Your Great Wall of Fame


Lia Kalforian


A beautiful white canvas you were given.
A beautiful white canvas you abused.
You dipped in blood red,
And hung on your wall;
Your infamous wall
Of butchered animal heads hung pretty,
Of guns and swords polished and placed ever so neatly.
How you saunter here and there,
With your chest puffed up
And your nose up in the clouds, Your great wall of fame, You exclaim.
Do you not see that it so evidently screams nothing but shame?

Your great wall of fame, you exclaim,
As you light up your most prized possessions,
Paintings of your biggest accomplishments
Of aggressive brushstrokes,
Of red and black splattered all over, Hung under a bright spotlight.

One small glance to see the audience gathered below.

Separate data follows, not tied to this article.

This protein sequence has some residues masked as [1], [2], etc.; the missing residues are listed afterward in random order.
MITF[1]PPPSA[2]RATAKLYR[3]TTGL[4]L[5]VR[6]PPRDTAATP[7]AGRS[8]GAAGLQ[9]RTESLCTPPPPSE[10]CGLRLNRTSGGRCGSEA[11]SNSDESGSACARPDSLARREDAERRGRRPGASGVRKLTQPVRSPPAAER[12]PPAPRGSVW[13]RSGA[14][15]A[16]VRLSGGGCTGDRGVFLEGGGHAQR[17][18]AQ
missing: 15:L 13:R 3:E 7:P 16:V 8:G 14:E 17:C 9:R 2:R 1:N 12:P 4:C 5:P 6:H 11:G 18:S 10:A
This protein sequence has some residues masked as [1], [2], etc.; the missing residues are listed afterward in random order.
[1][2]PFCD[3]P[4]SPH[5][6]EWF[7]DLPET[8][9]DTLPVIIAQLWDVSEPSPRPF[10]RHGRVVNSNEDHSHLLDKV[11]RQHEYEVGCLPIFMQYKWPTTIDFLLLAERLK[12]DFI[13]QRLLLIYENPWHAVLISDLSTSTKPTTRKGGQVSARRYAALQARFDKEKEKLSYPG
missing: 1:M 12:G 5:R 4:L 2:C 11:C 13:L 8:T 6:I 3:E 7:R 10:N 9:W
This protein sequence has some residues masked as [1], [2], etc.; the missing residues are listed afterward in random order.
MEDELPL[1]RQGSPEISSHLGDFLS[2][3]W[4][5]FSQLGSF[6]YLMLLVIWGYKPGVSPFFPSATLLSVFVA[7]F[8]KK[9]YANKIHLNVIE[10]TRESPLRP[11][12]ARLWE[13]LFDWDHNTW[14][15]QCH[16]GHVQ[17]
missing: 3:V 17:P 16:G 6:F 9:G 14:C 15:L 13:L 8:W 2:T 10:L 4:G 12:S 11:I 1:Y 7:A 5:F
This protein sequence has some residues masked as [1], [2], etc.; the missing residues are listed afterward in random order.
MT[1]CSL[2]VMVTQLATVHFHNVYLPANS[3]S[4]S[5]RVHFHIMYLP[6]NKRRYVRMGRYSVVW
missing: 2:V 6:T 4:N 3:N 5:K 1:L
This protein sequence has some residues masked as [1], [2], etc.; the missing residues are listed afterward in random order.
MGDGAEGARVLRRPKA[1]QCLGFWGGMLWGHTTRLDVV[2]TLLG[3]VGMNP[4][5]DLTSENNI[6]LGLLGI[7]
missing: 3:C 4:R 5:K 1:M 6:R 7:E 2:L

One small glance to notice the sweat dripping down their faces. One small glance to notice the silhouette of three in the corner, A family.
One small glance to notice the worried wrinkles lining up the mother’s face
To notice the markings all over the father’s body–
Bruises.
One small glance to notice the trace of dirt a single tear has left on the daughter’s left cheek.

Alas you stand there still,
128 storeys high,
With a clean velvet rope denying them, And glass just thick enough to prevent a small glance.
So you stand there still. Your great wall of fame, you exclaim,
With an arrogant smirk across your face,
Arms folded and back turned,
As the red drips on the marble floor. One modern Picasso you must feel. Are you proud? Shall we kneel?